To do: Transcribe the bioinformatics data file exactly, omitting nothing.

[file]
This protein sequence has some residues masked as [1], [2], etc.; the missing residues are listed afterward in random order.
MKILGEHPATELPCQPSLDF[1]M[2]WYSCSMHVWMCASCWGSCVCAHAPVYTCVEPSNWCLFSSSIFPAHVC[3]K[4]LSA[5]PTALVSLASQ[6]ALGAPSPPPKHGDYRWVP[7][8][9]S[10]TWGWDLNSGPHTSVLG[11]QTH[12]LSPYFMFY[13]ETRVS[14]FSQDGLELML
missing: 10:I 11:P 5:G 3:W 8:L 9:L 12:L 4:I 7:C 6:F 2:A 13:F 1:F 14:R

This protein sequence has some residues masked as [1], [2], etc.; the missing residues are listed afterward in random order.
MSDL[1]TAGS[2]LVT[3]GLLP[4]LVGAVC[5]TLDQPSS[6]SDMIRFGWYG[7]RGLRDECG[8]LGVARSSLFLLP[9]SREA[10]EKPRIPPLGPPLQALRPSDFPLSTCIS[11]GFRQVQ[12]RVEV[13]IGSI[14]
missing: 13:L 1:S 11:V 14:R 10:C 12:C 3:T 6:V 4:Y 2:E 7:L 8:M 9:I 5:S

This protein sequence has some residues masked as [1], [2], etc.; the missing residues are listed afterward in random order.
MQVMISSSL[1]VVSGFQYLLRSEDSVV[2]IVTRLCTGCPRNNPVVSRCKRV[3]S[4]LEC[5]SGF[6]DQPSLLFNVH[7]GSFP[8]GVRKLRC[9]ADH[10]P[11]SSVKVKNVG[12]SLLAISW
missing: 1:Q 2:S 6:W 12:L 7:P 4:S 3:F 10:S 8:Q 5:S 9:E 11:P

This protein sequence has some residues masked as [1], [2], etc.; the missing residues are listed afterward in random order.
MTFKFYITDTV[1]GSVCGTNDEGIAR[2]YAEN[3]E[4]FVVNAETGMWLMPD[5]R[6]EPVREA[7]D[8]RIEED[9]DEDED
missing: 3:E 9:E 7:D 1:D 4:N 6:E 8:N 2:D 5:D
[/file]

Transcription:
This protein sequence has some residues masked as [1], [2], etc.; the missing residues are listed afterward in random order.
MKILGEHPATELPCQPSLDF[1]M[2]WYSCSMHVWMCASCWGSCVCAHAPVYTCVEPSNWCLFSSSIFPAHVC[3]K[4]LSA[5]PTALVSLASQ[6]ALGAPSPPPKHGDYRWVP[7][8][9]S[10]TWGWDLNSGPHTSVLG[11]QTH[12]LSPYFMFY[13]ETRVS[14]FSQDGLELML
missing: 10:I 11:P 5:G 3:W 8:L 9:L 12:L 4:I 7:C 6:F 2:A 13:F 1:F 14:R

This protein sequence has some residues masked as [1], [2], etc.; the missing residues are listed afterward in random order.
MSDL[1]TAGS[2]LVT[3]GLLP[4]LVGAVC[5]TLDQPSS[6]SDMIRFGWYG[7]RGLRDECG[8]LGVARSSLFLLP[9]SREA[10]EKPRIPPLGPPLQALRPSDFPLSTCIS[11]GFRQVQ[12]RVEV[13]IGSI[14]
missing: 13:L 1:S 11:V 14:R 10:C 12:C 3:T 6:V 4:Y 2:E 7:L 8:M 9:I 5:S

This protein sequence has some residues masked as [1], [2], etc.; the missing residues are listed afterward in random order.
MQVMISSSL[1]VVSGFQYLLRSEDSVV[2]IVTRLCTGCPRNNPVVSRCKRV[3]S[4]LEC[5]SGF[6]DQPSLLFNVH[7]GSFP[8]GVRKLRC[9]ADH[10]P[11]SSVKVKNVG[12]SLLAISW
missing: 1:Q 2:S 6:W 12:L 7:P 4:S 3:F 10:S 8:Q 5:S 9:E 11:P

This protein sequence has some residues masked as [1], [2], etc.; the missing residues are listed afterward in random order.
MTFKFYITDTV[1]GSVCGTNDEGIAR[2]YAEN[3]E[4]FVVNAETGMWLMPD[5]R[6]EPVREA[7]D[8]RIEED[9]DEDED
missing: 3:E 9:E 7:D 1:D 4:N 6:E 8:N 2:D 5:D